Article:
Why Fibonacci

The Fibonacci sequence begins 0, 1, 1, 2, 3, 5, 8, 13, 21, 34, 55, 89, 144, 233, 377, 610, 987... 

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nlike indicators (which are typically calculated values based on a range of prices that have occurred in the recent past) Fibonacci levels can be used to isolate and identify trade entries, exits, and trend failures based on patterns in the market.  These price patterns have existed for as long as there have been markets.  Furthermore, these patterns can be seen on every timeframe making them fractal in nature.

You may be wondering how price levels based on Fibonacci numbers describe patterns in the market.  As it turns out, the Fibonacci sequence has an interesting property:  The ratio of the last two numbers (as the numbers get larger) gets closer and closer to an irrational number known as Phi.  Phi shows up in many, many places.  Also known as the 'Golden Ratio', it occurs in art, in nature, in music, and (as it turns out)  in the price action of highly liquid markets.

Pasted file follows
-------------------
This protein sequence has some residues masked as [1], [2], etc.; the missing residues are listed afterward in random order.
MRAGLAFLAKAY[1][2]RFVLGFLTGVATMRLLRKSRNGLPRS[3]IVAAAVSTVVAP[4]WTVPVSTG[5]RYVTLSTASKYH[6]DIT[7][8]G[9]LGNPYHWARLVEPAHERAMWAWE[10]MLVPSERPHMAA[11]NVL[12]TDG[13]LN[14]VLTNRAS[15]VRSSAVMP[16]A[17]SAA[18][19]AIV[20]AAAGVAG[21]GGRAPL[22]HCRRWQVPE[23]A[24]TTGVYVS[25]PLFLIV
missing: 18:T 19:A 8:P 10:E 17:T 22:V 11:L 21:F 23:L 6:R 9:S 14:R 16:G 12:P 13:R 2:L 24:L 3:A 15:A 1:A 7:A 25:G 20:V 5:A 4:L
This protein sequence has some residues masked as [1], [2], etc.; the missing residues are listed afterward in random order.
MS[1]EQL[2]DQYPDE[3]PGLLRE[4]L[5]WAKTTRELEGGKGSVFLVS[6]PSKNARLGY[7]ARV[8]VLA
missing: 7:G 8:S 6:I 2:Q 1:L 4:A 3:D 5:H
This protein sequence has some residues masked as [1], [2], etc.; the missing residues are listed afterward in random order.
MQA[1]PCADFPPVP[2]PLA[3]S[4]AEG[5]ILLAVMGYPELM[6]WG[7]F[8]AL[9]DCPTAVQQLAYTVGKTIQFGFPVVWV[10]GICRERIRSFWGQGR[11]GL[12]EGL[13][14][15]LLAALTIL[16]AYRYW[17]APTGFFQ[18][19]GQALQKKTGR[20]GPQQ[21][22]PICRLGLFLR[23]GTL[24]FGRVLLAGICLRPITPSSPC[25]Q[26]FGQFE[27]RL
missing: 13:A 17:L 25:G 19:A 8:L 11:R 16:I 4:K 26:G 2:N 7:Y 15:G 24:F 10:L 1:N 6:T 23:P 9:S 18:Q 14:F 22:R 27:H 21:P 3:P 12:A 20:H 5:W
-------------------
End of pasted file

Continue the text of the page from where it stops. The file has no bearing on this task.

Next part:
Nature always strives to find the most efficient solution to a problem.  Whether it's the number of petals on a flower, the orientation of seeds in a pine cone, or the price action of a contract (which is the result of a nearly infinite set of actions by large numbers of traders), the number Phi describes what we observe.

The simple fact is that price action in highly liquid, efficient markets can be described with the Golden Ratio.  Take a few minutes to watch the video here which investigates some of the interesting properties of Phi.